How To: Rip Narrow Boards With a Circular Saw

Ripping a straight cut in a board without a table saw doesn’t have to be a challenge. A common skill saw, equipped with a modern multi-use blade can do just as accurately a job as the most expensive table saw. But the simple fact is you can’t rely on freehand cuts with narrow boards. It’s too risky. We’ll show you exactly the tools you need to be confident in your cuts with just your average circular saw.

man cutting narrow board with circular saw
Photo Credit: Ivan Samkov
Skill power saw
A power saw can cut as straight as a table saw with guides attached –

Invest In A Saw Guide Rail

The key to a straight cut might sound redundant, but it is simply cutting straight. Freehand cuts following a chalk line or pencil marks are fine for rough construction where getting the dimensions within a quarter-inch are acceptable.  For finish work, that quarter-inch is a ridiculously loose standard.

There are a variety of methods to make long rip cuts in plywood and dimensional lumber. Every one of them involves setting up a guide prior to cutting the material.

Saw guides are available online, in home improvement centers, and lumberyards. These guides are usually constructed of aluminum and come with built-in clamps that allow you to lock the guide in place before running your power saw along the guide.  They come in fixed lengths, starting at two feet and move up in 24-inch intervals. This 100-inch track guide from Amazon will do the job: WEN CT9502 100-Inch Saw Guide Rail

A Level Does The Job On Smaller Cuts

If you’re cutting a lot of plywood a clamp designed to lock on the 48” side of the material makes sense. If your work requires various lengths of material to be cut, a set length saw guide isn’t too useful. What is useful, are common tools and materials around your shop or garage.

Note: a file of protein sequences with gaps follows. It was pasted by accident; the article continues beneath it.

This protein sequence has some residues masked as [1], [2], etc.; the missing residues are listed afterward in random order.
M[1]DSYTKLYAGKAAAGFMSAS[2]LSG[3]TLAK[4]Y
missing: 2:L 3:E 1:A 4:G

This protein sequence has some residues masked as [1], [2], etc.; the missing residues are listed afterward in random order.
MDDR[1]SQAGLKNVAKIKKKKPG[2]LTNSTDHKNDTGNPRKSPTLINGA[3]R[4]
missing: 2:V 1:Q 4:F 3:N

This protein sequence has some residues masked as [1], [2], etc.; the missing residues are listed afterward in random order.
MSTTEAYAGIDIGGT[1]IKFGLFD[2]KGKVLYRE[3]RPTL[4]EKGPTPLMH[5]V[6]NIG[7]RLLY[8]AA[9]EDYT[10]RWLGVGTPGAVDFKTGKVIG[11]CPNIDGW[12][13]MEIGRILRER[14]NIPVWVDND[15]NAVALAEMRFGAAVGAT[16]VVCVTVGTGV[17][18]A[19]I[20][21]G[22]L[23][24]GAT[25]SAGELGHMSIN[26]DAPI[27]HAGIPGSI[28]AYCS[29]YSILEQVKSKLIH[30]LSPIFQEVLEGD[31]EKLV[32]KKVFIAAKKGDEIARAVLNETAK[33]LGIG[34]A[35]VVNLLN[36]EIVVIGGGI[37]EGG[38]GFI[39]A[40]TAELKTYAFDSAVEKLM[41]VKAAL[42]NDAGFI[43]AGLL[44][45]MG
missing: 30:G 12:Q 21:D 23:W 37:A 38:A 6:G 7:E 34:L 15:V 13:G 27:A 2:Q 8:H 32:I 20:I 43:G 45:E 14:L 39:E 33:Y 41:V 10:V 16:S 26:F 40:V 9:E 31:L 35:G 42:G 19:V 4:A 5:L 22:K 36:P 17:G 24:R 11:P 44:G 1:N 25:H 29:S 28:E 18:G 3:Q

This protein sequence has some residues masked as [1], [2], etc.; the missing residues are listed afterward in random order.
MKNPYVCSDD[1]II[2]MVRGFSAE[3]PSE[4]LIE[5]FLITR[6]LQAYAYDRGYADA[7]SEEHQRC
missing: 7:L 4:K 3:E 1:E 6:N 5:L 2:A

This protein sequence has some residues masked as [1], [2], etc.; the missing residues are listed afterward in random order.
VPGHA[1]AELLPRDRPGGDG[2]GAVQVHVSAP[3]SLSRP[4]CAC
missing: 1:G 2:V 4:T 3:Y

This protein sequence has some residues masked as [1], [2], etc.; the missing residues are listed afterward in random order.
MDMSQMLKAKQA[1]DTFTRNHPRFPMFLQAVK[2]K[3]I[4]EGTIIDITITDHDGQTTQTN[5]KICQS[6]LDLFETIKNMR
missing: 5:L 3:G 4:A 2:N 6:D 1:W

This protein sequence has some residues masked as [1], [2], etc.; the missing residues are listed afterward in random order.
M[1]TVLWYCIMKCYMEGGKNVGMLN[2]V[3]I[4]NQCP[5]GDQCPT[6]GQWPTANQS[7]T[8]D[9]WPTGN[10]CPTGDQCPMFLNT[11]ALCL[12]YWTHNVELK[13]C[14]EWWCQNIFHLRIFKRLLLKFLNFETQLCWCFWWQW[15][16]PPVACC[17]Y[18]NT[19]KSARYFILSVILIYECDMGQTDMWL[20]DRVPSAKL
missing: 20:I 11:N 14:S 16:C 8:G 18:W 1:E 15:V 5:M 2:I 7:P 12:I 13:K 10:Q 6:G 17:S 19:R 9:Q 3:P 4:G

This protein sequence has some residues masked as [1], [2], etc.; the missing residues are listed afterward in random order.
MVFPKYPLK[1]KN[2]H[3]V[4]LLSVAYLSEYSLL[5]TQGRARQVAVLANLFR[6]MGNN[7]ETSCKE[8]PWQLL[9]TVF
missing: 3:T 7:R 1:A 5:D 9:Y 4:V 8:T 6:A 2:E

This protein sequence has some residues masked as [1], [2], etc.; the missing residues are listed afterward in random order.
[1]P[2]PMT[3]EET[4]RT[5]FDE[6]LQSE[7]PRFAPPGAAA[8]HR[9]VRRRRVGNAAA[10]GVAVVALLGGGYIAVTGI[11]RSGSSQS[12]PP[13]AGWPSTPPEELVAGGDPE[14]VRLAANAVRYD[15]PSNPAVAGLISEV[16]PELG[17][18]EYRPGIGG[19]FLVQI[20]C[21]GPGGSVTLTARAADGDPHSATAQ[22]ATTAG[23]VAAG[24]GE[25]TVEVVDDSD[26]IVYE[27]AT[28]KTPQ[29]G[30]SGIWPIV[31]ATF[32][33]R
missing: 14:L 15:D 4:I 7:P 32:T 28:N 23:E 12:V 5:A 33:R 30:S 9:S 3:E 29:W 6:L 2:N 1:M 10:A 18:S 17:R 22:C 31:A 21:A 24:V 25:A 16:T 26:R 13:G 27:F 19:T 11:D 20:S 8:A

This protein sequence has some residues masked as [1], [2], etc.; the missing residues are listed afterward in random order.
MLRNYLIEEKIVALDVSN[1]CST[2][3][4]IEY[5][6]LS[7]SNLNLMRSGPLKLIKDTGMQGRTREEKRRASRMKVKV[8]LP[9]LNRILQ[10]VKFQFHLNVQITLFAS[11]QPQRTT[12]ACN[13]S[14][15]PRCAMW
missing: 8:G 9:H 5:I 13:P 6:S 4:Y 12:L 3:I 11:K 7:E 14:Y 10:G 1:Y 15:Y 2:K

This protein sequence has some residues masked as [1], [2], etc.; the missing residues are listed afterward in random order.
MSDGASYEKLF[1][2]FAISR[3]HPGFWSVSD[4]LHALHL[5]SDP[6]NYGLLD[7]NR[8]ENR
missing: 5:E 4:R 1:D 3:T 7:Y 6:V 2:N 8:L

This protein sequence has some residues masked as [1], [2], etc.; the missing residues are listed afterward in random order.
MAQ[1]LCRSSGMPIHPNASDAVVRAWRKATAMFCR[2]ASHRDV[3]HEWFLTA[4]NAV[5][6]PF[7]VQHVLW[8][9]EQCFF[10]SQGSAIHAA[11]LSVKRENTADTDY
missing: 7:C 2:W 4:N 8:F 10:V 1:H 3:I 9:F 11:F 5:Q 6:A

A four-foot level, with a couple of adjustable screw tightening style clamps, solves almost every cutting situation.

Power saw level cut
Power saw set to cut along a level as a straight edge – Photo by Randy Tucker

Mark, Clamp, Cut

  1. Mark your material with a couple of arrow-style, pencil marks. You should always mark material with a “V” or “arrow” mark that indicates the exact location of the mark on the point of the V.  Mark a pencil line the full length you wish to cut.
  2. Once these are marked, lay the edge of the level exactly on the two Vs. With the level exactly where you want it, lay your saw next to it and measure the distance from the saw blade to the level.
  3. The “shoe” or base plate of the saw is wider on one side in relation to the blade than the other. Set your saw in the direction you plan to cut, then measure the distance from the level to the kerf edge of the saw.
  4. A saw kerf can vary from 1/8th to 3/16th of an inch depending on the blade. Calculate which side of the blade you’ll be cutting closest to your mark with. Measure the distance, then using a pencil, mark that distance from your original “V” marks. This allows your saw to cut down the exact line you marked earlier with the homemade guide in place.
  5. Put your saw guide or level on the new adjusted marks, lock it in place with the two clamps.
  6. Set your saw on the edge of the level and check where the blade hits. If you’ve measured correctly the blade will be in the center of the line you drew. If not, you’ll have to adjust both ends of the level equally to ensure a straight cut.
  7. Sometimes a larger saw has an extension on the cutting side of the saw that won’t allow you to set it down with the level in place.

Setting It Up Right The First Time Makes All The Difference

If a protuberance on your saw prevents using the level you have other options. You can try a straight 1×4 or 1×6 and see if it clears the side of the saw. If so, just use the board as you would have the level.

If the board is still too high, you can get a piece of baseboard molding. Most baseboard molding varies from ¼ inch on one side to 3/8th of an inch on the other. This material will clear every saw on the market.

The dimensional lumber and the baseboard molding have the added advantage of matching the length of the longest board you might need to rip. You can clamp down lengths of just a few feet up to 16 feet with these guide boards.

Setting up the cut takes the most time. If you do it correctly you can live up to the old carpenter’s adage of “measure twice, cut once.”

A worker uses a circular saw to cut a piece of flooring
Ty Wright/Bloomberg via Getty Images